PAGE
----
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Keep Title IX quotas out of high schools

By Steven Geoffrey Gieseler
web posted July 16, 2007

This coming fall, over a hundred James Madison University athletes – including both men's and women's national champions – won't be suiting up for competition like they did last year. 

That's because earlier this month the university officially cut seven men's and three women's teams to comply with Title IX's dubious "balancing requirements." 

The school decided there will be no more swimming or wrestling for men and no more fencing or archery for women, simply to make the percentage of women athletes reflect the percentage of the overall female student population.

While this type of gender-based discrimination – ironically something Title IX was enacted to prohibit – is not new on the collegiate level, some activists would like to see it applied in a whole new arena:  America's high schools.

As originally written, Title IX is a good law.  Its explicit purpose is to ensure that all students have equal opportunities.  This laudable goal guided the government's interpretation of the law for the first years of its existence.  Institutions were instructed to facilitate this equal opportunity for both genders not in terms of rigid proportionality, but in accordance with the genders' relative interests.

In 1979, the Carter Administration changed this system to directly contradict the plain language and purpose of the law, which sought to abolish all quotas.  Carter's cabinet issued an interpretation of Title IX that not only permitted the quotas the law itself prohibited, but made compliance with a quota system one of only three ways a college could prove compliance with Title IX.  

In 1996 the Clinton Administration took things a step further.  Not only would Title IX be interpreted to allow quotas, it would require them.  Indeed, the only safe way to avoid violating Title IX was to show that the percentages of men and women athletes were equivalent to the gender ratio of the overall student population.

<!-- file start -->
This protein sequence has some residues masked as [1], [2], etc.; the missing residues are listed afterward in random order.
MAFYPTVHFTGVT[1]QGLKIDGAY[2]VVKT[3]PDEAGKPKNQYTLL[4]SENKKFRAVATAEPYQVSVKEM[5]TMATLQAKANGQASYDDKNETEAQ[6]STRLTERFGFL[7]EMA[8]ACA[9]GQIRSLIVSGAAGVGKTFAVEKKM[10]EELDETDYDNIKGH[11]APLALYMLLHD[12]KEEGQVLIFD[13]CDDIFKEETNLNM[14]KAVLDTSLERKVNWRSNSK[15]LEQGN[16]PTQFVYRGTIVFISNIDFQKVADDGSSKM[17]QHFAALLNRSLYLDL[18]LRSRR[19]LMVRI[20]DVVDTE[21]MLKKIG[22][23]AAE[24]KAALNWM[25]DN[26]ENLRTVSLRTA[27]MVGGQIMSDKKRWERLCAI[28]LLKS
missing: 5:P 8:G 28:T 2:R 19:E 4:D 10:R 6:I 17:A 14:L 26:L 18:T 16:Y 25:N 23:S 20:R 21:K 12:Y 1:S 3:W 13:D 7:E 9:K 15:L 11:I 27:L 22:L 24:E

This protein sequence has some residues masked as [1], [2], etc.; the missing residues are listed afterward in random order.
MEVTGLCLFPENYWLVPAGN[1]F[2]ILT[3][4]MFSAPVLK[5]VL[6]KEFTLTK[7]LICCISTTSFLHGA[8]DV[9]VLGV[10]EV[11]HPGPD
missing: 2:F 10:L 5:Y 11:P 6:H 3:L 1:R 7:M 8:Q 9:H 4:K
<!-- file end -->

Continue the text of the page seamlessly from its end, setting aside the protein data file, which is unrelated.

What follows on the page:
At many colleges this was impossible, because more men than women had an interest in athletics.  Since it wasn't feasible to force women to participate to even out the numbers, the Clinton Administration had another way.  Colleges could simply eliminate perfectly good existing men's sports teams, and arbitrarily cap men's future participation in sports programs.  With minor changes, this is the system that governs today, leading to the cuts at James Madison and other colleges.

Can you imagine the situation at James Madison happening at your local high school?

No legally binding rule or regulation ever has formally applied Carter's 1979 interpretation to the high school setting.  Were it so applied, as some advocacy groups proudly desire, the result would be the largest quota system in America's history, governing millions of high school athletes across America.

This is not only legally improper, but also absurd public policy.  High school sports share none of the concerns over scholarship money and nationwide recruiting that are so crucial to collegiate sports, and that are the focus of Title IX's application to colleges.  High school students participate in sports not based on available scholarships or recruiting efforts but purely out of interest.

Thus, the government has no business limiting the participation of interested high school athletes just to satisfy a quota as an end in itself.  Given the many proven benefits of athletic participation that include the development of leadership skills and the encouragement of physical fitness, the government should not advocate policies that limit opportunity based on quotas.

It's been 35 years since the enactment of Title IX.  This milestone is a celebration of the achievements of female athletes, and rightly so.

But it also should serve as a time for the government to reconsider the way it has interpreted the law to mean whatever it wants it to mean, even when that diametrically opposes Title IX's clear language and original purpose.  America's high school athletes deserve a new view of this old law, and not one turned on its head. ESR

Steven Geoffrey Gieseler is an attorney with the Pacific Legal Foundation, a non-profit, public interest legal organization.  He recently filed a petition with the Department of Education, on behalf of the College Sports Council, asking the Department to clarify that Title IX's quotas do not apply to high schools.  For more information, please visit www.pacificlegal.org.

 

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